Canine Parvovirus

About the Disease
Canine Parvovirus (CPV) disease is currently the most common infectious disorder of dogs in the United States. CPV is a highly contagious disease characterized by diarrhea that is often bloody. Prior to 1980, Type 2 (CPV-2) was the most common Parvovirus. After 1980, CPV-2 was replaced by CPV-2A became more common and in 1986, another variation called CPV-2B appeared.

New Strain
In the past few years, a new strain, CPV-2c has been detected. Today, CPV-2b has largely replaced the previous strains as the most common parvovirus causing disease in the dog. There is currently some discussion that there may be other strains that are beginning to emerge and have yet to be formally identified. Current vaccinations have helped to control the spread of this disease but despite being vaccinated, some dogs still contract and die from it.

There is much that we do not know about the virus or the best way to control the disease, but we are learning new information daily. Misinformation about the disease, its spread, and vaccination is widespread. We hope that with a better understanding of the disease, pet owners will be able to make good health decisions for their dogs that will help prevent and reduce the spread of this disease.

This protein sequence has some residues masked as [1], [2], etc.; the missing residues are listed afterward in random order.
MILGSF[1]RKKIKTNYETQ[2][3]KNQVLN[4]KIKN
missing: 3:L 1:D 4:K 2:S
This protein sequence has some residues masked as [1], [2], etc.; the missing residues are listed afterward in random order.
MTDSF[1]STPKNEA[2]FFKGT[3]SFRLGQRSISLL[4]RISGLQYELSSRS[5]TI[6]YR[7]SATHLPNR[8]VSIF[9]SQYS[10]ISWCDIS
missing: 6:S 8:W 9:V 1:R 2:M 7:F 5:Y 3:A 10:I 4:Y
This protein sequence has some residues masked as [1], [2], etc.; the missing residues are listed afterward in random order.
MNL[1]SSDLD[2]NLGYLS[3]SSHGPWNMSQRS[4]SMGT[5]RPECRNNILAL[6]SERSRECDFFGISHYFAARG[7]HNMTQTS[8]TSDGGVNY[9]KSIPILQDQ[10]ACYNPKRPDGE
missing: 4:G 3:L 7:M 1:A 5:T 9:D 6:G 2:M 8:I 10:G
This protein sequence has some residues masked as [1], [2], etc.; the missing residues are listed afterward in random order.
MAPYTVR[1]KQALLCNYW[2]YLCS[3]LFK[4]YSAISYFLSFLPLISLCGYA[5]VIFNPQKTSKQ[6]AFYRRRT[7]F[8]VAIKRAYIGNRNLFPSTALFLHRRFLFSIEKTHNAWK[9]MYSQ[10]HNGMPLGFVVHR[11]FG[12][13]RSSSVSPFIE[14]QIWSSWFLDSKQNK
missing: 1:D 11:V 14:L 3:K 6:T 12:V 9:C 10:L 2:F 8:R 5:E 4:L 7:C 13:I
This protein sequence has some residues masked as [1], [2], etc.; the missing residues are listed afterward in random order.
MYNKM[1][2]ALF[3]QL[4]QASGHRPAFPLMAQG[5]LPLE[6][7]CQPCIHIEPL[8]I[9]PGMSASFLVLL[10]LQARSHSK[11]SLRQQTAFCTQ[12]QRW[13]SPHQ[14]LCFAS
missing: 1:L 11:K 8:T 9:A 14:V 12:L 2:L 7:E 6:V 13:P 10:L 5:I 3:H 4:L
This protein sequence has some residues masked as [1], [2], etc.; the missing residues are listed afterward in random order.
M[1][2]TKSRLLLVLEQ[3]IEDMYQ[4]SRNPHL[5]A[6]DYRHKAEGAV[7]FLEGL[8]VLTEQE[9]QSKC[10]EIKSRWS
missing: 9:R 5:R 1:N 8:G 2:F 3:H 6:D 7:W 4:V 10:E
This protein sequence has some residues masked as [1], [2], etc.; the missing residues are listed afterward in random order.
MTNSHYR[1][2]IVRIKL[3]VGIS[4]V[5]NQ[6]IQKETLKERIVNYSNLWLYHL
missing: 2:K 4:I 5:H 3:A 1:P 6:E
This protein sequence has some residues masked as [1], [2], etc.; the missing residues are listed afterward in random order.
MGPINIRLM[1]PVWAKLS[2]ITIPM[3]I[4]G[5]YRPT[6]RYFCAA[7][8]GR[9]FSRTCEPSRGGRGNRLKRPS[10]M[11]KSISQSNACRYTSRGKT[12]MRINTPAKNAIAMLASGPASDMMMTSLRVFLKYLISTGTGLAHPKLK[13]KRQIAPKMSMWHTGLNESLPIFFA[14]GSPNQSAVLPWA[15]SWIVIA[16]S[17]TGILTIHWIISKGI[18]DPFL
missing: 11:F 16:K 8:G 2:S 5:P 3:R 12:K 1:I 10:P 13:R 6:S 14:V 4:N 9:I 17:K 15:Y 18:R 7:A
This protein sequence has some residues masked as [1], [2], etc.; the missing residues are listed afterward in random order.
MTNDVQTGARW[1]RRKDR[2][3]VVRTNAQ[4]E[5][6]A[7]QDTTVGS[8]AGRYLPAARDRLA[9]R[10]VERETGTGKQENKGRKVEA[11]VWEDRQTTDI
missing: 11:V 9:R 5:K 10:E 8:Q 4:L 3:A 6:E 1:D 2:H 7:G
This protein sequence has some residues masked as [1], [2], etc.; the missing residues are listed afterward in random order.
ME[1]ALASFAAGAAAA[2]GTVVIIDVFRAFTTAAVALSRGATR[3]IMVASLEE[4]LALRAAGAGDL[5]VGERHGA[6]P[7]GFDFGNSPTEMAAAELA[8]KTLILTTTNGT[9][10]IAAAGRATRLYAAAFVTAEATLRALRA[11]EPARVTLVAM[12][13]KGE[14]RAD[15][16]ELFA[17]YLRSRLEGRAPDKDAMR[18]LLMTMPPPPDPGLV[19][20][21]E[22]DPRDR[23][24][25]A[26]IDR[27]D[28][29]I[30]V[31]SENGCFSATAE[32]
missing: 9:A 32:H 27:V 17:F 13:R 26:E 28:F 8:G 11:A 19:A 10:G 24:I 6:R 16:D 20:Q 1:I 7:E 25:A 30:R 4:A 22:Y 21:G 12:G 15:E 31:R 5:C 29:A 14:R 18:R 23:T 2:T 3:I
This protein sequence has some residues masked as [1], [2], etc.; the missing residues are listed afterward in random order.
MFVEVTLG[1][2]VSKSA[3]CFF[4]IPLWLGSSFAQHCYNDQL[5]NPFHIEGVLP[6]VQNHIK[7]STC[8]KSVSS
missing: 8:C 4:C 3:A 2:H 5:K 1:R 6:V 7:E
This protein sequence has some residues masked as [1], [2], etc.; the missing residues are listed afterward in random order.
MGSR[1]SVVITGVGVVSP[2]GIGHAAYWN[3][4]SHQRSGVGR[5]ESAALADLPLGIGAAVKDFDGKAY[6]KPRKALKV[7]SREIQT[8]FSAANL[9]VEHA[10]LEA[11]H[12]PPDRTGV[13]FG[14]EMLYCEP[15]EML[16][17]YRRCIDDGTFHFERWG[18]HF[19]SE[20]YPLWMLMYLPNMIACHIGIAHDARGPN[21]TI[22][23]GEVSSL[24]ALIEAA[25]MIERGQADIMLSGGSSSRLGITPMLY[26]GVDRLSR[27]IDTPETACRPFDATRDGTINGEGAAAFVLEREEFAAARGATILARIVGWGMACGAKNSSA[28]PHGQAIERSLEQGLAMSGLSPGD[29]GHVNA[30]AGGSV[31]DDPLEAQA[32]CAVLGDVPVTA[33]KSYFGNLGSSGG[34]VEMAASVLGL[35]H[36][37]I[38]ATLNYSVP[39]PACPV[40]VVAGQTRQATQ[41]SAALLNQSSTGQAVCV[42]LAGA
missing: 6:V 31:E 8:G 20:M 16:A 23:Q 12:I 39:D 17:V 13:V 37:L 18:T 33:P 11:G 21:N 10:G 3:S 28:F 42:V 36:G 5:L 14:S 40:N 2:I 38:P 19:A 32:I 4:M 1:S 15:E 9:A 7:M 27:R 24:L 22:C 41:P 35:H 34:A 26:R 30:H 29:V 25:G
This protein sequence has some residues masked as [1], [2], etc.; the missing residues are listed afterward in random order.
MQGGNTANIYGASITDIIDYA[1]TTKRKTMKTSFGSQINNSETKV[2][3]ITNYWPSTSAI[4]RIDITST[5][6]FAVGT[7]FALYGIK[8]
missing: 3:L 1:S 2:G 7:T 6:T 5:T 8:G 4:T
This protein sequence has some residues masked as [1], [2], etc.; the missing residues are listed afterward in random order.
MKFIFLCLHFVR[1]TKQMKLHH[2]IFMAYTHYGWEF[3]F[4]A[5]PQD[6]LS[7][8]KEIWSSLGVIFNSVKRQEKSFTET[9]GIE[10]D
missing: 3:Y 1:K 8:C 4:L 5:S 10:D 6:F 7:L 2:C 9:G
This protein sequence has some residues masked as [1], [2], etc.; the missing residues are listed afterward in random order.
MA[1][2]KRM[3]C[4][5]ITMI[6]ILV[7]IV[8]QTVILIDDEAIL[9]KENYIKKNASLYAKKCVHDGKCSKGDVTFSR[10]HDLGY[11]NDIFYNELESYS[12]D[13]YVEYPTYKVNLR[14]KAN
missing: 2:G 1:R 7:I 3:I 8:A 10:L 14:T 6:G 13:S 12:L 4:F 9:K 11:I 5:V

Diagnosing the Disease
Not all cases of bloody diarrhea with or without vomiting are caused by Parvovirus and many sick puppies are misdiagnosed as having CPV. The only way to know if a dog has Parvovirus is through a positive diagnostic test. In addition to the more time consuming and expensive traditional testing of the blood for titers, a simpler test of the feces with an Enzyme-Linked Immunosorbent Assay Antigen (ELISA) test, commonly called the CITE test, is also available through most veterinary clinics.

Testing of all suspect cases of CPV is the only way to correctly diagnose and treat this disease. A complete physical exam and additional laboratory tests such as a CBC and chemistry panel help to determine the severity of the disease.

Worldwide Impact
In summary, Parvovirus is a very common problem that is a huge killer of puppies. Due to its ability to be transmitted through hands, clothes, and most likely rodents and insects, it is virtually impossible to have a kennel that will not eventually be exposed to the disease. Modified live vaccines are safe and effective, but despite the best vaccination protocol, all puppies will have a window of susceptibility of at least several days where they will be at risk.

In addition, the newer CPV-2c strain presents new challenges since it is less detectable in laboratory tests and current vaccines may not be as effective in providing protection against it. Prompt treatment by a veterinarian will increase survivability in infected puppies and working with your veterinarian on a vaccination program that is best for your puppy is important.